Professor Yehuda Adler, director of the Talpiot Medical Leadership Program and member of the National Council for Prevention and Treatment of Cardiovascular Diseases, gives a similarly sharp assessment: “Lockdown is a confession of failure in managing the virus. It is not a cure or a solution to the virus.”

Dr. Amir Shachar, director of emergency medicine at Laniado Hospital and one of the pioneers of emergency medicine in Israel, notes that there is no scientific evidence that lockdowns have ever prevented the spread of a disease.

“Already in 2006, the World Health Organization published a position paper arguing that lockdowns are an inefficient and impractical mechanism for stopping a disease,” he points out. “Nowhere lockdown was tried was a disease rooted out, and at best only a momentary respite was achieved.”

Both Prof. Adler and Dr. Shachar highlight the fact that the countries that imposed long, strict lockdowns, such as Peru, Italy, and England, saw among the worst rates of infection and death. Furthermore, they say, lockdowns trigger other severe medical side effects: loneliness, depression, and difficulty receiving medical treatment for non-coronavirus medical issues.

Prof. Sprecher laments the empty promises government officials have made throughout the crisis to provide more funding to the health service and the medical establishment. But the most critical resource, he says, is the epidemiological investigations system.

“That’s our only way to root out the virus, or at least weaken it,” he says. “We’ve been talking about this since June and July, and now they’re talking about having it ready in November. Without an efficient system for epidemiological investigations, we won’t be able to reach every carrier and prevent them from transmitting the virus onward.”

That, says Prof. Sprecher, will put the government in a more proactive, helpful role, rather than the reactive, adversarial posture it has assumed vis-à-vis the public with the lockdown. “Without cooperation from the public, no guidelines, lockdowns, or fines will make any difference,” he says. “You can’t have a cop hovering over every citizen.”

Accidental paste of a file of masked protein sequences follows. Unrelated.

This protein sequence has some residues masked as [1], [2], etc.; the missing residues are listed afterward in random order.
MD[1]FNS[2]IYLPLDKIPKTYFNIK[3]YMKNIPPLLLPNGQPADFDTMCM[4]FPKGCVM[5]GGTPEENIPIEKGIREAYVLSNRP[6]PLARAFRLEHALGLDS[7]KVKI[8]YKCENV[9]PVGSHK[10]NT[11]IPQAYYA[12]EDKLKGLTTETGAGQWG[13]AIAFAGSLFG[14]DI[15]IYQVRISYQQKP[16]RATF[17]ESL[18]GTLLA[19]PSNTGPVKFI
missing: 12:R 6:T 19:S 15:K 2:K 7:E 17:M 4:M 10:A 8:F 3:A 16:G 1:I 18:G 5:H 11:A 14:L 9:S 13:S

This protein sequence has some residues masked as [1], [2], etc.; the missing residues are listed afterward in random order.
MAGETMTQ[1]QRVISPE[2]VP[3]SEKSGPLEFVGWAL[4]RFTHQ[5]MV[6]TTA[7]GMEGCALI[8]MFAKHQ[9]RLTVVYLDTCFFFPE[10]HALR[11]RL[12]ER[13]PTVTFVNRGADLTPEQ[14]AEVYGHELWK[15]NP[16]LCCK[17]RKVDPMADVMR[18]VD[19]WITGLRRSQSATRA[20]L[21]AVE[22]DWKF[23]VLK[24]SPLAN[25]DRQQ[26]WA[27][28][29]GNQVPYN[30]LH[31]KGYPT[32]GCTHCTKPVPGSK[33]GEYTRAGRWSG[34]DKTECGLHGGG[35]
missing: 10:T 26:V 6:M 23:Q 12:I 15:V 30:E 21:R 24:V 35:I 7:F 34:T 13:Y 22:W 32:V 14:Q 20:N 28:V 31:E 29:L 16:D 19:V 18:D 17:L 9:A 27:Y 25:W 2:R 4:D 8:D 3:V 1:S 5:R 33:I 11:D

And because there’s no way to micromanage infection, he says, authority has to be delegated to local government. Only local officials can take into account all the unique characteristics of heterogeneous populations living in complex urban environments, where conditions vary dramatically depending on the neighborhood.

Sprecher says that the second wave has shown the approach he describes to be successful. New York, he says, has employed it, while Spain has not. “New York and Spain were very hard hit by the virus. Both states went into lockdown, but while Spain’s infections are soaring, New York has managed to maintain a very low infection rate [in the second wave]. It turns out that one of the major factors in this success was the fact that New York established a large system for epidemiological investigations, unlike Spain, and came out of the lockdown very gradually. Which shows that if lockdown comes with smart planning, you succeed in the end.”

This would also seem to be the approach advocated by the signatories to the “Great Barrington Declaration,” a petition signed by doctors and health experts from across the world calling for a change in government policies relative to the coronavirus.

“As infectious disease epidemiologists and public health scientists, we have grave concerns about the damaging physical and mental health impacts of the prevailing COVID-19 policies,” they write, recommending an approach called “focused protection.”

“Current lockdown policies are producing devastating effects on short and long-term public health. The results (to name a few) include lower childhood vaccination rates, worsening cardiovascular disease outcomes, fewer cancer screenings and deteriorating mental health — leading to greater excess mortality in years to come, with the working class and younger members of society carrying the heaviest burden.”

There seems to be growing consensus among public health experts and medical professionals that there is a policy much more effective and beneficial than lockdowns. The question is: When will our elected officials listen to them?

(Originally featured in Mishpacha, Issue 832)